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North Carolina's Texting Ban Is Not Clearly Defined

North Carolina has had a ban on texting while driving for a little over a year. This law carries a $100 fine for each offense and can adversely affect drivers in other ways as well, including insurance rate increases. In some cases, police may even charge a suspect with reckless driving.

Studies have shown that texting while driving is dangerous because it decreases focus and significantly slows reaction time. Therefore a ban is perhaps warranted. However, the law as it is currently written is vague and does not allow for advancements in phone technology. This could result in some big problems and disagreements when it comes to enforcement.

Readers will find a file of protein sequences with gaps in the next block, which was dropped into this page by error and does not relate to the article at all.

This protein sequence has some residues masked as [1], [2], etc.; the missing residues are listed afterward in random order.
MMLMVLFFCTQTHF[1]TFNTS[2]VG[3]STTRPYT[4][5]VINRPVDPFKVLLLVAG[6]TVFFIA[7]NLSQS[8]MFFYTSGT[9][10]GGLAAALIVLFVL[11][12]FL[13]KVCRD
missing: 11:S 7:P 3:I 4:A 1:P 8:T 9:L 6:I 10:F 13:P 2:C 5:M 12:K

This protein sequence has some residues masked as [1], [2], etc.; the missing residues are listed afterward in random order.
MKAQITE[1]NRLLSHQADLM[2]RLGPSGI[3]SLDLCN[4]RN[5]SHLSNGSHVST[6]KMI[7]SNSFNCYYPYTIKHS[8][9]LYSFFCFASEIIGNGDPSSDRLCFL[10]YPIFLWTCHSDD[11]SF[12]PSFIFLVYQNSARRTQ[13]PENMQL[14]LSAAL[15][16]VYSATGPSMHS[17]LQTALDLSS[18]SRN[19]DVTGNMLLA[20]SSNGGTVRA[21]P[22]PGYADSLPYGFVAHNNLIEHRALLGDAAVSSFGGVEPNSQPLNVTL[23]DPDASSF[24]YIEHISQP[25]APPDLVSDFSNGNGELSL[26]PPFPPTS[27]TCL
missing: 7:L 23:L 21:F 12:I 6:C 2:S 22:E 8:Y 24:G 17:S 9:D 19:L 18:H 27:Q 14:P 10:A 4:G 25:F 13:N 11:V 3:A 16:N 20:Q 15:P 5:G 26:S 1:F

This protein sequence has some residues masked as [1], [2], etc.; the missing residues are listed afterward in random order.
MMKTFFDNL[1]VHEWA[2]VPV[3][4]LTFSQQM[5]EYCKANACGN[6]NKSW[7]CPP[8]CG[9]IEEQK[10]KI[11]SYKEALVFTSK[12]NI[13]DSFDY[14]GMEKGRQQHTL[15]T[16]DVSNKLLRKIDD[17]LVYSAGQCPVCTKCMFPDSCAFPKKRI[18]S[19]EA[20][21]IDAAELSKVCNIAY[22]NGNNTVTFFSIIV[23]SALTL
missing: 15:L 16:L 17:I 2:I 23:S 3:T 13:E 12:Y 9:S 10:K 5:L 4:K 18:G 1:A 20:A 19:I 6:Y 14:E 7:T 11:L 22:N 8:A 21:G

For instance, smart phones are adding new applications all the time. The wording of the law bans texting and using email while driving. However, there are countless other applications which are not expressly banned by the law. In fact, some are expressly permitted.

The law specifically allows the use of GPS navigation on a smart phone while driving. However, this is arguably as distracting as texting or emailing while driving. Furthermore, when a teenager has just been pulled over for texting, it may be difficult for him to prove that he was actually using GPS navigation. Since most traffic citations rely heavily on police testimony, a driver can easily be given a fine for engaging in a legally protected activity.

Whether it's the law or not, most people agree that distracted driving is an unsafe practice. But if a distracted driving ban is in place, it must be clearly defined and allow for the expansion of technology. Until that happens, North Carolina's texting while driving ban should be considered unjust.

Source:, "Texting while driving law not so straightforward," Bruce Siceloff, 28 December 2010

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